I got about as far as basting in the zipper when I realized that the piping wasn't going to work. It was far too bulky, and looked a little ridiculous! The cord that was recommended at the quilting store might work for piping on quilts, but for this bag, it was just too thick. I wanted it to be really narrow and subtle, so I unpicked everything I'd done so far, took out the cord, and used it like flat piping, so that it would extend around 1/8" from the seam (less around the zipper, a little more around the pocket and even more at the back seam). I love how this looks! It's super subtle but adds a little interest.

The next hitch came when I was sewing the front pocket flap. I was clipping the corners, and I cut right through my stitching and the piping by accident - whoops! That's the first time I've ever done that, and of course I couldn't fix it because I'd cut right through the piping. This was a lucky mistake, though, because when I re-cut the pieces, I changed the shape a little more, and I'm much happier with the second one! I also cut the underside from plain cream-coloured fabric, like I did for the pocket, so that the stripes wouldn't show through.

I originally planned to add a box pleat to the denim part of the back, but after cutting it out and interfacing it, I realized that it wouldn't be very comfortable as a backpack, so I cut another. The denim was quite wide, so I had plenty left over.

The removable straps weren't quite as easy an addition as I was hoping. I bought some D-rings and swivel rings with clips (which were the priciest part of the bag, at $5 apiece, and I needed 6 of them!).

For the backpack straps, I cut interfaced triangles, then sewed them together on the diagonal edge with some of the fabric I used for piping sandwiched in the seam, attaching the D-ring. I sandwiched this in the bottom of the side seam, and then when I sewed the corners, I caught the other raw edge in the bottom seam (hard to explain - I should have taken a picture!). That was probably the hardest part of the construction, because it was super awkward to deal with the mostly sewn, heavily interfaced bag at this point. I also couldn't get any pins through the multiple interfaced layers of denim! It took me lots of tries and unpicking to get it right, but I'm so happy with the result.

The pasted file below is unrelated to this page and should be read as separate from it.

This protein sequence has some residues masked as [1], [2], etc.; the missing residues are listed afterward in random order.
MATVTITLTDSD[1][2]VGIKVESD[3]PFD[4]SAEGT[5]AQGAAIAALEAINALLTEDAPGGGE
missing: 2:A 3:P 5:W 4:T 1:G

To attach the backpack straps at the top of the back, I simply added in some D-rings where the straps are attached, on the outside of the straps. It was tricky enough to sew through all the layers (4 layers of denim, 5 layers of quilting cotton, and interfaced twill!), so I was really glad I didn't use denim to attach the D-rings.

The shoulder strap was considerably easier. I just attached a D-ring on either side, centered over the side seam. Easy peasy!

To make the straps, I used the same strap piece that comes with the pattern, but made it longer for the shoulder strap, and shorter for the backpack straps. I had to taper the ends a little to fit the swivel rings, which were only 3/4". I turned under the raw edges and stitched them down, then looped them through the rings and stitched them down again. Denim maybe wasn't the best choice for this - I had to hammer the seams to flatten them, and my machine had a really difficult time getting through the 12 (!) layers of denim.

I hoped to make the straps adjustable, but I couldn't find the sliders (I think that's what they're called?) in the right size. At least, since they're removable, I can always make adjustable straps later with the leftover denim, once I find the right size.

Another little change that I had to make was to omit the grommets as yarn guides on the inner pocket, since I couldn't find any that were the right size. Instead, I made a little loop from the lining fabric and sewed it into the seam at the top of the pocket (you can see it if you look closely at the photo above, on the right of the pocket).